Q: What Factors Do You Consider When Selecting a Paint Contractor to Work On Your Property?

by inPAINT

inPaint Summer 2014-204But as a property manager, I also have some special considerations. Because I have multiple properties and will have various paint jobs over time, I’m looking to establish long-term relationships with my contractors. I want someone I can work with again—someone I can scale up to other, larger projects.

That’s why the first job is important. I want to see how a paint contractor responds to my processes and how he or she fits with my company and our values.

Anything done poorly is a reflection on the property management company. I look for painters who understand this. That means being respectful of our residents in the way you dress, behave, and treat the property.

And because I’m looking to build relationships, I also ask whether they charge for estimates. If I’m going to send a lot of work your way, there will be a lot of estimates, and I expect that to be a part of the cost of doing business—not something I routinely pay for.

Another key factor is communication. Like a lot of property managers, I always need to plan ahead. Sometimes I need to coordinate with residents or other contractors on a job, so I need to understand your process and timeline. Good communication is critical. I appreciate contractors who keep me apprised of what’s happening on a job, and who let me know when a problem arises. No surprise is a good surprise.

And, of course, the quality of the work matters to me. I always ask about the quality and type of their paint and brushes. Good professional painters swear by certain types of brushes and paints—and refuse to use cheap, low-quality materials. I also expect that anyone I hire will have the tools they need for a job (except maybe specialty one-time-use materials).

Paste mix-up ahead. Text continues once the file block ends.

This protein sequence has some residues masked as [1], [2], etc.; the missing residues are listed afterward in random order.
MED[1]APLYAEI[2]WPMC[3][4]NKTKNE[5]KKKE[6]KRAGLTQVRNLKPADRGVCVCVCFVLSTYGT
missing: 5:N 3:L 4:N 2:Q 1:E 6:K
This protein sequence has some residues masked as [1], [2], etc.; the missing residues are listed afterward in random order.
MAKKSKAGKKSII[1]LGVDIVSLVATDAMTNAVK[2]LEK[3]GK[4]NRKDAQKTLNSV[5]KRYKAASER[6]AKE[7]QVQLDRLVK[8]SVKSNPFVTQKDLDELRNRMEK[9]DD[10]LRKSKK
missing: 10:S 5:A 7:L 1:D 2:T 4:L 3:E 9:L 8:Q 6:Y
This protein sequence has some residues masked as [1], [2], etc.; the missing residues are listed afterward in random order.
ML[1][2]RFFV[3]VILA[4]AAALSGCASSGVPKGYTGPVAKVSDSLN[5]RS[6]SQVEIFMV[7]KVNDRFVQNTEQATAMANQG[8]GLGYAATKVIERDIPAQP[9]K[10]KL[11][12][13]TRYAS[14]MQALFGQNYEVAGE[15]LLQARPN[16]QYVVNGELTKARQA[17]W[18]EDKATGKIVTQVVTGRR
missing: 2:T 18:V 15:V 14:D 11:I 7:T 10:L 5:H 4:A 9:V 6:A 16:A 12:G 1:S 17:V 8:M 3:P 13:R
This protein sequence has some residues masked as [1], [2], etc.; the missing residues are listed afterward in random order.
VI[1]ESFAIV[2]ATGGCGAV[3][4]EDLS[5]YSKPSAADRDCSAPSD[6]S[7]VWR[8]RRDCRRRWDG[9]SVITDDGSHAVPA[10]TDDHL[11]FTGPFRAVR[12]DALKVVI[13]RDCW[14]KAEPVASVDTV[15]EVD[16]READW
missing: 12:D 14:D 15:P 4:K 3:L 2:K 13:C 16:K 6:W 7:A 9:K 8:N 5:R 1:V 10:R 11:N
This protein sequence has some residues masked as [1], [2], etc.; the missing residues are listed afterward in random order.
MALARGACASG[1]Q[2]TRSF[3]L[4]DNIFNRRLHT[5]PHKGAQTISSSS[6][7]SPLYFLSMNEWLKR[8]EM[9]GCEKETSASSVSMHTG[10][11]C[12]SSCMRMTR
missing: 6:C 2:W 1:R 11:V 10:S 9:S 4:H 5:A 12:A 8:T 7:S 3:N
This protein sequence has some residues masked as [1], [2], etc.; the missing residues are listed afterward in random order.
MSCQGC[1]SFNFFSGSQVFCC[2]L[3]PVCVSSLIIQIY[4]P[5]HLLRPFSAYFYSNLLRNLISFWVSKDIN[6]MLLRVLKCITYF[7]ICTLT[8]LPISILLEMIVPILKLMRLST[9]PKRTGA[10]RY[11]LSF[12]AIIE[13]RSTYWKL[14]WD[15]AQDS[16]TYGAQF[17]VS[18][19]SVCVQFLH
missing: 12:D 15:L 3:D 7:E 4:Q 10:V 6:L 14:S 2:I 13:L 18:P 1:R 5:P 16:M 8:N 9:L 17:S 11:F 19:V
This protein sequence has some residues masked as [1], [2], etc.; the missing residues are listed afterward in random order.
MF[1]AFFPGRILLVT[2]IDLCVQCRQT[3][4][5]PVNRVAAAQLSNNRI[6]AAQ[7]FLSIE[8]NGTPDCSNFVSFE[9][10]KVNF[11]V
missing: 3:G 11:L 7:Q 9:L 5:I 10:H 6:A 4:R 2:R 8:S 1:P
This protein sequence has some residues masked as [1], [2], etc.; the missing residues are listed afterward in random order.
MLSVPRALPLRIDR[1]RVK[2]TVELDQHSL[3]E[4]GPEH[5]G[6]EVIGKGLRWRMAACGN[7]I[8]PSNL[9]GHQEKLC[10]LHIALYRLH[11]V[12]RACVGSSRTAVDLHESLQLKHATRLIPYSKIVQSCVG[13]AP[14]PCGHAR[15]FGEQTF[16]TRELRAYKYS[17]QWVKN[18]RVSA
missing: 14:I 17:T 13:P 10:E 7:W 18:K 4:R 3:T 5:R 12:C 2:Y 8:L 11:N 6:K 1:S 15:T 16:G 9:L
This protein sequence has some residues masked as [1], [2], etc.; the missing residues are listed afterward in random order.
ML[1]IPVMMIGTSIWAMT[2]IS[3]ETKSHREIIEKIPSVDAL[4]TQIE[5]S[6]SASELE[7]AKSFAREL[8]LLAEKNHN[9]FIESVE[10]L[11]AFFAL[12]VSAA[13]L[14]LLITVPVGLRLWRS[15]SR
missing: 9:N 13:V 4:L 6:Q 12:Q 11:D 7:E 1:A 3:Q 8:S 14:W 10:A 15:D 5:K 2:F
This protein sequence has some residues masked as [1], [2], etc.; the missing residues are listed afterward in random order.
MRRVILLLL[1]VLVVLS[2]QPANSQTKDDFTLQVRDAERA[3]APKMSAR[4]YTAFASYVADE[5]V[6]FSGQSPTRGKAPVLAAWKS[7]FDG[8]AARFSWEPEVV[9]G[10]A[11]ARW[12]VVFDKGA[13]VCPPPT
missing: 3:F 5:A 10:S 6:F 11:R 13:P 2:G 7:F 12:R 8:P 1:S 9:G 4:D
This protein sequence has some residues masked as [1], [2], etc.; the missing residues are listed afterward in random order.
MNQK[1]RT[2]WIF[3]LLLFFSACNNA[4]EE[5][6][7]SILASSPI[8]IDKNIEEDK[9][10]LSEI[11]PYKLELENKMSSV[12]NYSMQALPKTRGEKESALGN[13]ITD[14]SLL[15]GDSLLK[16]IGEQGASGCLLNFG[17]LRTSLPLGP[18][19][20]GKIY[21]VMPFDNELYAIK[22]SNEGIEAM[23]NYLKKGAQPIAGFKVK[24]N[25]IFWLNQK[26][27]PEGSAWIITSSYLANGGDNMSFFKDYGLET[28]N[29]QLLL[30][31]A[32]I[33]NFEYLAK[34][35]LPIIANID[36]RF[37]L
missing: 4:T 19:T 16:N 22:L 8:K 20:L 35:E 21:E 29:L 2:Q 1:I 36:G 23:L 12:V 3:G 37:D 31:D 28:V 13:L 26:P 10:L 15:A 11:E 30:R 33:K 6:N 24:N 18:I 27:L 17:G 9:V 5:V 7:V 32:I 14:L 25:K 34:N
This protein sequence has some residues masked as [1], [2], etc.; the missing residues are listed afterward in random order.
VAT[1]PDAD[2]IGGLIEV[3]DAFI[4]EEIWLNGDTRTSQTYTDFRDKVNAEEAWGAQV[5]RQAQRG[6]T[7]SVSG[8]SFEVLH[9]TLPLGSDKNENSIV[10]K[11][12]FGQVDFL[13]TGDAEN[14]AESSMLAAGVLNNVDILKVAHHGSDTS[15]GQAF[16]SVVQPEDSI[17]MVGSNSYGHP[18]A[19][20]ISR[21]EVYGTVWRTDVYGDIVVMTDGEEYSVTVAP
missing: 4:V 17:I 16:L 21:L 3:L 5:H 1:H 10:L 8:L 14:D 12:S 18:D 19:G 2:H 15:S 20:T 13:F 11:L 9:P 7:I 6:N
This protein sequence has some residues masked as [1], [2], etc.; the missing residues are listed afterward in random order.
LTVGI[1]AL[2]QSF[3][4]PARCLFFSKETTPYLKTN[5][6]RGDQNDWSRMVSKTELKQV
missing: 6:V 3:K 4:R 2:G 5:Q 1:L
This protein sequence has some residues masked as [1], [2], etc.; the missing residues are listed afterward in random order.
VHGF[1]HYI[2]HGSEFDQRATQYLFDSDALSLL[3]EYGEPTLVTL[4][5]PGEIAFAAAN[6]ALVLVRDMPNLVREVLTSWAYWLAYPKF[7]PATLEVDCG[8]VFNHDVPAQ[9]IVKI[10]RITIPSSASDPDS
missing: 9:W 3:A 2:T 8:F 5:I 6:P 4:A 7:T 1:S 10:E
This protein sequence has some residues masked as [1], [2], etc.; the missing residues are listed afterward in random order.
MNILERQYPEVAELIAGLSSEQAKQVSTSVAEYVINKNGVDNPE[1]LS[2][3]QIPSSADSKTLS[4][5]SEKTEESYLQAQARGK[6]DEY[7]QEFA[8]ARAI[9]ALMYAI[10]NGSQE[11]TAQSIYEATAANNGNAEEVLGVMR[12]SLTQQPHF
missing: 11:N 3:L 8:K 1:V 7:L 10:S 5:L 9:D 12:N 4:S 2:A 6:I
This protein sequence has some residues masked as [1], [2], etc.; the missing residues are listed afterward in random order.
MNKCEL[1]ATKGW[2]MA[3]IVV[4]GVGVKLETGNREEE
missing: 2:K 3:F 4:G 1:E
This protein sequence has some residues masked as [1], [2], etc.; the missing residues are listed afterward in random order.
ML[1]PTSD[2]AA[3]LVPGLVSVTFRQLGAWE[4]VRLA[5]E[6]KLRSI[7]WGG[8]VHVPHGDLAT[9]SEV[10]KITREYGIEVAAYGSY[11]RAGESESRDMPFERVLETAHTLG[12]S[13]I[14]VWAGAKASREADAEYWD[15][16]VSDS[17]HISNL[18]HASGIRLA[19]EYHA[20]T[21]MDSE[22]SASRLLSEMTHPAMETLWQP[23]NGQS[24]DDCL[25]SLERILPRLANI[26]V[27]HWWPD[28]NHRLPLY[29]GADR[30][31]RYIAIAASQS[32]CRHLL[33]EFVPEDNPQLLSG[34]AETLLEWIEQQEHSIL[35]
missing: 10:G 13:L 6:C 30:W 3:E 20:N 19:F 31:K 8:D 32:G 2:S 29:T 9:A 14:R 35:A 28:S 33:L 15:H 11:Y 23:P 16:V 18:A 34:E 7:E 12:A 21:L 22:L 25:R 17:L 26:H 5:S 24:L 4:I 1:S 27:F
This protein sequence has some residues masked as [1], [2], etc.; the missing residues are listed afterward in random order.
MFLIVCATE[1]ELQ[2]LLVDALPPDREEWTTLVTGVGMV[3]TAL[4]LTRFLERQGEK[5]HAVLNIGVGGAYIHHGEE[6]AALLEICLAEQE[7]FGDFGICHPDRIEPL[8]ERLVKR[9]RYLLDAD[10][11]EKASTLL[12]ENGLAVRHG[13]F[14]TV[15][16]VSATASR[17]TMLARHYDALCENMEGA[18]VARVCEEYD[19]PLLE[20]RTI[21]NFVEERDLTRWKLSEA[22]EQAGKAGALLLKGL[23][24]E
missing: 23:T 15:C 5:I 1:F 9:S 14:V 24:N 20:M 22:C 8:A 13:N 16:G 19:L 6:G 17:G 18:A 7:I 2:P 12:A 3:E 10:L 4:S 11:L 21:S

I also like to ask a few specific questions about how they paint. I want to know if they edge with a brush or blue tape (really good painters don’t need tape). If they’re spraying, I ask if they back-roll, as well as what they cover (and how) prior to spraying. I might also question a painter’s warranty and look to see if they call the customer back after the paint dries. The steps someone takes to correct a mistake are important too.

I also want to know about the crew a paint contractor brings to the job. Are they employees, subcontractors or day laborers? I understand a small company might not have employees on staff, but I want a guarantee that the people you hire will do a good job. You’re responsible for your workers, and ultimately, it’s a reflection on me. I take that seriously and expect you to do so as well.

Lastly, I want to know how they prepare a space for painting—do they remove things like light fixtures, door hardware, switch plates and outlet covers? Maybe for a low-end job it doesn’t matter, but for larger, more expensive jobs, I want to know that the contractors I hire pay attention to details.

A lot of people can paint, but I’m looking for craftsmen. And if they’re craftsmen, they’ll take the time to do a job well, and they know that details matter. These questions help me assess that.

inPaint Summer 2014-205SCOTT BLOOM
Owner and Property Manager, Columbia Property Management

In 2012, Scott Bloom founded Columbia Property Management, his second property management company. He transitioned to full-time property management after nearly 10 years of managing his own investment rental properties and 20 years in marketing and customer service at General Electric and Verizon Communications. Bloom earned a Bachelor of Science degree in Marketing from Indiana University and a Master of Science degree in International Affairs and Economics from the School of Advanced International Studies at Johns Hopkins University. Learn more about Bloom and his company at:

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